Often times, when hybrid cloud is discussed, talk centers around OpenStack and VMware, or AWS and OpenStack, and even diverse clouds and container options—but the combination of Azure and OpenStack is much less common discussion.
This is actually quite an anomaly when you think about it, as both Azure’s public cloud and OpenStack’s private cloud are highly enterprise-targeted. With Azure boasting enterprise-grade security and encryption, and even offering the newly launched Azure Stack to bridge the gap between data centers and the cloud for enterprises, plus OpenStack’s inherent openness of APIs that enable enterprises to build their own clouds, Azure and OpenStack should naturally fit together in the cloud landscape. Yet hybrid cloud with Azure and OpenStack is often overlooked.
In a recent post, Achieving Hybrid Cloud Without Compromising On The Least Common Denominator, Nati Shalom, Gigaspaces founder and CTO, discussed a survey that demonstrates how enterprises are leveraging as many as six clouds simultaneously. And the list keeps on growing, with new technologies sprouting up by the minute.
What’s more, with Microsoft’s Azure Stack currently being postponed, app migration to the cloud from traditional data centers—with all of the enterprise-grade considerations involved—is an ever-relevant issue.
Historically, in order to achieve cloud portability, you would need to cater to the least common denominator by abstracting your application from all of the underlying logic of the infrastructure below. But this type of model comes at a costly price—it sacrifices all of the actual advantages that specific cloud provides. What if there were a better approach that could achieve interoperability and extensibility between clouds, and that would take full advantage of the underlying cloud’s capabilities and service portfolio?
Even solutions such as the Azure Stack don’t always provide the extensibility and interoperability that enterprises need, such as future-proofing or application deployment portability across clouds for other popular use cases. Hybrid cloud has proven that it isn’t immune to future proofing with disruptive technologies arising every day – not unlike, the latest and greatest containers (read more on The Disruption Cycle). This means that the new approach needs to be built for hybrid stacks, not just clouds, all while providing the full functionality the underlying infrastructure provides.
Enter TOSCA, the standard by the Oasis Foundation for cloud applications. TOSCA was written for this exact scenario, and provides inherent cloud interoperability and agnosticism. The TOSCA approach is intended to standardize the way applications are meant to be orchestrated in cloud environments. And enterprises love standards. Building one syntax and vocabulary enables organizations to adapt to the fast-paced world of cloud in a substantially simplified manner.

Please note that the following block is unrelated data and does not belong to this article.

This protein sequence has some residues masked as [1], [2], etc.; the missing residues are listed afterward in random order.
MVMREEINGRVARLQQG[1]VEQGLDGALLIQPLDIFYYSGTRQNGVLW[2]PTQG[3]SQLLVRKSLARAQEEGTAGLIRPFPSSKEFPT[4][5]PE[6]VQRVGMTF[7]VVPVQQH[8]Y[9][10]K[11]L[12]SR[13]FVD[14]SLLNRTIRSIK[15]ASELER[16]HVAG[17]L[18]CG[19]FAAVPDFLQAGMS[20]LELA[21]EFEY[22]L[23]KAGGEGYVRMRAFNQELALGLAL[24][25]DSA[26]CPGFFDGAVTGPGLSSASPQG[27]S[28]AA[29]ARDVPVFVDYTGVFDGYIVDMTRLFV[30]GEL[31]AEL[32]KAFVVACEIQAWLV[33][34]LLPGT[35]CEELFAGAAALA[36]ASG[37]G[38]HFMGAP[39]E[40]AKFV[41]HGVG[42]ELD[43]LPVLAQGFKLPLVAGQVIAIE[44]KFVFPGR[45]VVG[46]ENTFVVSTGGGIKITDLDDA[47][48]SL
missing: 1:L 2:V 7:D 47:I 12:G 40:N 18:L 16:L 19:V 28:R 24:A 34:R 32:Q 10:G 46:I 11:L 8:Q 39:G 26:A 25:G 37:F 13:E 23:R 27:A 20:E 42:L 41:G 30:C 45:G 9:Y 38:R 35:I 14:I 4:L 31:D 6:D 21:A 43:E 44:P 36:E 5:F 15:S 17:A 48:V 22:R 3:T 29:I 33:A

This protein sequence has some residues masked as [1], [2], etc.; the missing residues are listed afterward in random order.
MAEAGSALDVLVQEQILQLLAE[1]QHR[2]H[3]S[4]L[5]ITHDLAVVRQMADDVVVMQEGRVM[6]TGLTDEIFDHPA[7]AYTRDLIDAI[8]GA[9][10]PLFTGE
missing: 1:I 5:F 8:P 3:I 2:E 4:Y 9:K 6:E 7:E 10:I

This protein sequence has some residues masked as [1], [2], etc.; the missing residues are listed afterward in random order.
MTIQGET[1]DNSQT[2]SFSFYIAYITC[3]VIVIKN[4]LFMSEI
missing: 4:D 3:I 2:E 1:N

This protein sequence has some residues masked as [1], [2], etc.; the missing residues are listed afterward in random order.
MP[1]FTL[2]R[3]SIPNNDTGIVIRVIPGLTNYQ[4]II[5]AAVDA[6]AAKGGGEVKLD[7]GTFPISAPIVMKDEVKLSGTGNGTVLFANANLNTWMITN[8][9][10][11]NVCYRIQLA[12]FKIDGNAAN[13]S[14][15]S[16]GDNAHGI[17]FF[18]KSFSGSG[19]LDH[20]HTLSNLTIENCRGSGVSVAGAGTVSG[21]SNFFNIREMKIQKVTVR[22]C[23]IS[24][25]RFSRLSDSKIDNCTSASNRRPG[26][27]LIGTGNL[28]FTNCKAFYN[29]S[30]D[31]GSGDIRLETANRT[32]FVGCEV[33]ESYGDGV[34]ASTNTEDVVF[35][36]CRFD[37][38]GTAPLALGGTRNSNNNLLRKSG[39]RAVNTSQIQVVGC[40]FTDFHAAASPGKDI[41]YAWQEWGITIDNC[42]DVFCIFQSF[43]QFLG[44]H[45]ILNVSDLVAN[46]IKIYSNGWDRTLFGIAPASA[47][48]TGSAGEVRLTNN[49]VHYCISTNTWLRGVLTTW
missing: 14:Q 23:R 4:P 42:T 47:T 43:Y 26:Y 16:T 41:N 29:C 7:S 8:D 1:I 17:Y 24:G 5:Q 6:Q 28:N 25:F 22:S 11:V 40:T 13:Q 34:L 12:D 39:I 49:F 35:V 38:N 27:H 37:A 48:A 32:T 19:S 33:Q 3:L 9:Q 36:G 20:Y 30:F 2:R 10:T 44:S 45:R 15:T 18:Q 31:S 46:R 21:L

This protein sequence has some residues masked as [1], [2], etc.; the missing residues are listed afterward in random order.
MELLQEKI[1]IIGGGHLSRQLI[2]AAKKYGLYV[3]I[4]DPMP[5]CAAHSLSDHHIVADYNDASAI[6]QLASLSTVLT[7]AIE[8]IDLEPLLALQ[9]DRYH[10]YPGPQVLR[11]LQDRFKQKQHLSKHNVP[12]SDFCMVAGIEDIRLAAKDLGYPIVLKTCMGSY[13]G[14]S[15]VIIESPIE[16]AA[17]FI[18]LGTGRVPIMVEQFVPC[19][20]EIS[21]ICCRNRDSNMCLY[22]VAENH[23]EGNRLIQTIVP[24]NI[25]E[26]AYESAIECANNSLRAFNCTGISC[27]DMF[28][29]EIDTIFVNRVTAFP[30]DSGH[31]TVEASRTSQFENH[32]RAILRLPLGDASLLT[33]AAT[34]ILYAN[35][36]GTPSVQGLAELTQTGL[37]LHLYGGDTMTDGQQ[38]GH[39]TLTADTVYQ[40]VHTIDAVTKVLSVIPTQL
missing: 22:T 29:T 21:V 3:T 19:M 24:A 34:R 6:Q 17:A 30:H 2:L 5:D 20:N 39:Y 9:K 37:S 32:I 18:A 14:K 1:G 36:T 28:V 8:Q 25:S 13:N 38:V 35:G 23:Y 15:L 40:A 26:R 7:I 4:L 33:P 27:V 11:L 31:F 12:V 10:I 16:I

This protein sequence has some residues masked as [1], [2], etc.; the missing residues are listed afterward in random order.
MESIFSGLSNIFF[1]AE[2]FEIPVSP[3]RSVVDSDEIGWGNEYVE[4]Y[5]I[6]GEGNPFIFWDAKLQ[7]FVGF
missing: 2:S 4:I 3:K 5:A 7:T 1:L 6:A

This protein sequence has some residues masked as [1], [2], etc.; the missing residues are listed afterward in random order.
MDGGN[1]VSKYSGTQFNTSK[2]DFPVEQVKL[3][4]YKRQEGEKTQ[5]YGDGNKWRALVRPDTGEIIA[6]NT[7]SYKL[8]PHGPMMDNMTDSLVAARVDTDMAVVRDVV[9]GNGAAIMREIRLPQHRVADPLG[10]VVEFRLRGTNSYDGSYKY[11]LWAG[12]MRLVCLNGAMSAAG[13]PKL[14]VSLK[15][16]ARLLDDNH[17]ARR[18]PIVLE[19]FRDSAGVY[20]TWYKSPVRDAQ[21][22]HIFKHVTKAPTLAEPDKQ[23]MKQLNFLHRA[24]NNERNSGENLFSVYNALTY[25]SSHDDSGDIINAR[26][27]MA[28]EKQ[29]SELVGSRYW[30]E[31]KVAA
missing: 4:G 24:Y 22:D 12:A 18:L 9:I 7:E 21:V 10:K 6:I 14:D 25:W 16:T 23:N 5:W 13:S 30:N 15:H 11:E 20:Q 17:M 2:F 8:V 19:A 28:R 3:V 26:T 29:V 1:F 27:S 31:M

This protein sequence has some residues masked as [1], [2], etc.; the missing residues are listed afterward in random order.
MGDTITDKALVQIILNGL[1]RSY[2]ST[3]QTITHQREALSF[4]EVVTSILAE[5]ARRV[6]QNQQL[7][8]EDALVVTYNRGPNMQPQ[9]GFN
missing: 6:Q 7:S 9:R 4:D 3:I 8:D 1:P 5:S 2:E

Cloudify, based on TOSCA, was built from the ground up as an integration platform. It leverages standardized templating, workflows, and cloud plugins to provide a single pane of glass across technologies that wouldn’t natively or intuitively plug in to each other, such as OpenStack and Azure, and even Kubernetes or Docker, as well as non-virtualized environments like traditional data centers. Cloudify is making it possible to choose a technology that adapts to the way your organization works or would like to work, and does not require you to adapt your technologies, stacks, or practices to the technologies you adopt.
Templating languages such as TOSCA enable far greater flexibility than API abstraction. TOSCA provides the level of extensibility and customization that enterprises require, without the need to develop or change the underlying implementation code. This is why major projects such as ARIA, Tacker, and OpenStack Heat are building solutions based on this standard.
Azure users now have a set of building blocks for managing the entire application stack and its lifecycle—across clouds, stacks, and technologies. They have the flexibility to define their own level of abstraction per use case or application. In this manner, cloud portability is achievable without the need to change the underlying code, thus enabling true hybrid cloud.